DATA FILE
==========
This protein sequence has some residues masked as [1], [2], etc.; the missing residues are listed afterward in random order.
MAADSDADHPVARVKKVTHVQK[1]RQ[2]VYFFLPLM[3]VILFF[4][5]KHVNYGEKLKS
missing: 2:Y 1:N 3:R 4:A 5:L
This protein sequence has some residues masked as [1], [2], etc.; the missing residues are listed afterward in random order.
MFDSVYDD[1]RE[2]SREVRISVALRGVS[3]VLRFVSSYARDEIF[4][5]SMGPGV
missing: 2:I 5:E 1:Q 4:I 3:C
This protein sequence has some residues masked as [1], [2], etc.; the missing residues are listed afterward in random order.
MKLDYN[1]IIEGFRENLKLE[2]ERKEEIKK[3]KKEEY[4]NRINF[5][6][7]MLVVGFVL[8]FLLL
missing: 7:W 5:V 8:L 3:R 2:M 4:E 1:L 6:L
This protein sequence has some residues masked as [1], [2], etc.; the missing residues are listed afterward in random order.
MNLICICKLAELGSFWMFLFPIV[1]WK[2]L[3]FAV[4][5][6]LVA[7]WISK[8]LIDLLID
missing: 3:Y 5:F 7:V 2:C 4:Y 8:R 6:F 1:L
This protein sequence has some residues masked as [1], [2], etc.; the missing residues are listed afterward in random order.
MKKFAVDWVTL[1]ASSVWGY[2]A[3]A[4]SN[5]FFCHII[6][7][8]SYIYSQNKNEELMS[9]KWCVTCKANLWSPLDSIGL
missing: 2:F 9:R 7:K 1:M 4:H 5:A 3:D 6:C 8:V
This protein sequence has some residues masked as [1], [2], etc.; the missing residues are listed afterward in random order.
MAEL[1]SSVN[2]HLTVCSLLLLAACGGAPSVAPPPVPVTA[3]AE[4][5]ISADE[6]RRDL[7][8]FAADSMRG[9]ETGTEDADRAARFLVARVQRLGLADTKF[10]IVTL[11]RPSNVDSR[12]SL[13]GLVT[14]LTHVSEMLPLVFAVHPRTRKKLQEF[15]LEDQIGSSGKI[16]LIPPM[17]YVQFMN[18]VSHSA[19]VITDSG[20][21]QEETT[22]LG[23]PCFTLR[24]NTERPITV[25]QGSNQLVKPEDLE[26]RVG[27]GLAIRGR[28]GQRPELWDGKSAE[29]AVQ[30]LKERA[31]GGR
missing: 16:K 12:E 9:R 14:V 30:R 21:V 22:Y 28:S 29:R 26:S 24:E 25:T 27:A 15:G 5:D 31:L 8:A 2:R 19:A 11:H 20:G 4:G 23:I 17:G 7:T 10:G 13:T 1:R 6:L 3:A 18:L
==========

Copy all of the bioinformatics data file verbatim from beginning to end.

This protein sequence has some residues masked as [1], [2], etc.; the missing residues are listed afterward in random order.
MAADSDADHPVARVKKVTHVQK[1]RQ[2]VYFFLPLM[3]VILFF[4][5]KHVNYGEKLKS
missing: 2:Y 1:N 3:R 4:A 5:L
This protein sequence has some residues masked as [1], [2], etc.; the missing residues are listed afterward in random order.
MFDSVYDD[1]RE[2]SREVRISVALRGVS[3]VLRFVSSYARDEIF[4][5]SMGPGV
missing: 2:I 5:E 1:Q 4:I 3:C
This protein sequence has some residues masked as [1], [2], etc.; the missing residues are listed afterward in random order.
MKLDYN[1]IIEGFRENLKLE[2]ERKEEIKK[3]KKEEY[4]NRINF[5][6][7]MLVVGFVL[8]FLLL
missing: 7:W 5:V 8:L 3:R 2:M 4:E 1:L 6:L
This protein sequence has some residues masked as [1], [2], etc.; the missing residues are listed afterward in random order.
MNLICICKLAELGSFWMFLFPIV[1]WK[2]L[3]FAV[4][5][6]LVA[7]WISK[8]LIDLLID
missing: 3:Y 5:F 7:V 2:C 4:Y 8:R 6:F 1:L
This protein sequence has some residues masked as [1], [2], etc.; the missing residues are listed afterward in random order.
MKKFAVDWVTL[1]ASSVWGY[2]A[3]A[4]SN[5]FFCHII[6][7][8]SYIYSQNKNEELMS[9]KWCVTCKANLWSPLDSIGL
missing: 2:F 9:R 7:K 1:M 4:H 5:A 3:D 6:C 8:V
This protein sequence has some residues masked as [1], [2], etc.; the missing residues are listed afterward in random order.
MAEL[1]SSVN[2]HLTVCSLLLLAACGGAPSVAPPPVPVTA[3]AE[4][5]ISADE[6]RRDL[7][8]FAADSMRG[9]ETGTEDADRAARFLVARVQRLGLADTKF[10]IVTL[11]RPSNVDSR[12]SL[13]GLVT[14]LTHVSEMLPLVFAVHPRTRKKLQEF[15]LEDQIGSSGKI[16]LIPPM[17]YVQFMN[18]VSHSA[19]VITDSG[20][21]QEETT[22]LG[23]PCFTLR[24]NTERPITV[25]QGSNQLVKPEDLE[26]RVG[27]GLAIRGR[28]GQRPELWDGKSAE[29]AVQ[30]LKERA[31]GGR
missing: 16:K 12:E 9:R 14:V 30:R 21:V 22:Y 28:S 29:R 26:S 24:E 25:T 27:A 15:G 5:D 31:L 8:A 2:R 19:A 11:H 20:G 4:G 23:I 17:G 7:T 10:G 13:T 1:R 6:L 3:A 18:L